A Piece of My Heart | Performing Arts Review | Chicago Reader

A Piece of My Heart 

A PIECE OF MY HEART, A Reasonable Facsimile Theatre Company, at the Cornservatory. Shirley Lauro's play, adapted from Keith Walker's book about female veterans of the Vietnam war, is more an episodic compilation of oral histories than a character-driven drama. Here six women tell us how they came to be military or Red Cross nurses, USO girls, or intelligence specialists, how they survived, and what effect the war had on their lives. But none of the women is developed enough for us to feel a connection to their panic, pleasure, or pain.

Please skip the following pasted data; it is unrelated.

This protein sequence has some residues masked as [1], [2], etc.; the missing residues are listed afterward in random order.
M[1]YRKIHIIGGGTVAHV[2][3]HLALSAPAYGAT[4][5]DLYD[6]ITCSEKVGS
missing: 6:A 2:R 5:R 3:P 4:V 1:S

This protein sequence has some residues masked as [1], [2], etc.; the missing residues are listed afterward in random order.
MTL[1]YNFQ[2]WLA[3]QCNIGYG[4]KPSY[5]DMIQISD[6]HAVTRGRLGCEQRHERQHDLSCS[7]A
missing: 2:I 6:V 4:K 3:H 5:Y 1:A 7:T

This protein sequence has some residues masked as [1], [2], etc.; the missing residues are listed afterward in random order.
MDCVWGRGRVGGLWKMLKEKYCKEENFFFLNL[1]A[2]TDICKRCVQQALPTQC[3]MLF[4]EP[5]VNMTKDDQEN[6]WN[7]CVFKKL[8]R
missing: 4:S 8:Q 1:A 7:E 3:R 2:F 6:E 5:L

Though the play is occasionally educational, its view of women is also surprisingly short on empowerment. A sisterhood forming among them is mentioned in passing, but we don't see it. And though they're portrayed as naive or overwhelmed or broken down, we don't see the strength and courage they must have had to endure the horrors they describe. The substance that would make us admire these characters is AWOL, and as a result Michael Buino's cast tries too hard to make Lauro's choppy scenes of recollected feelings intimate or intense.

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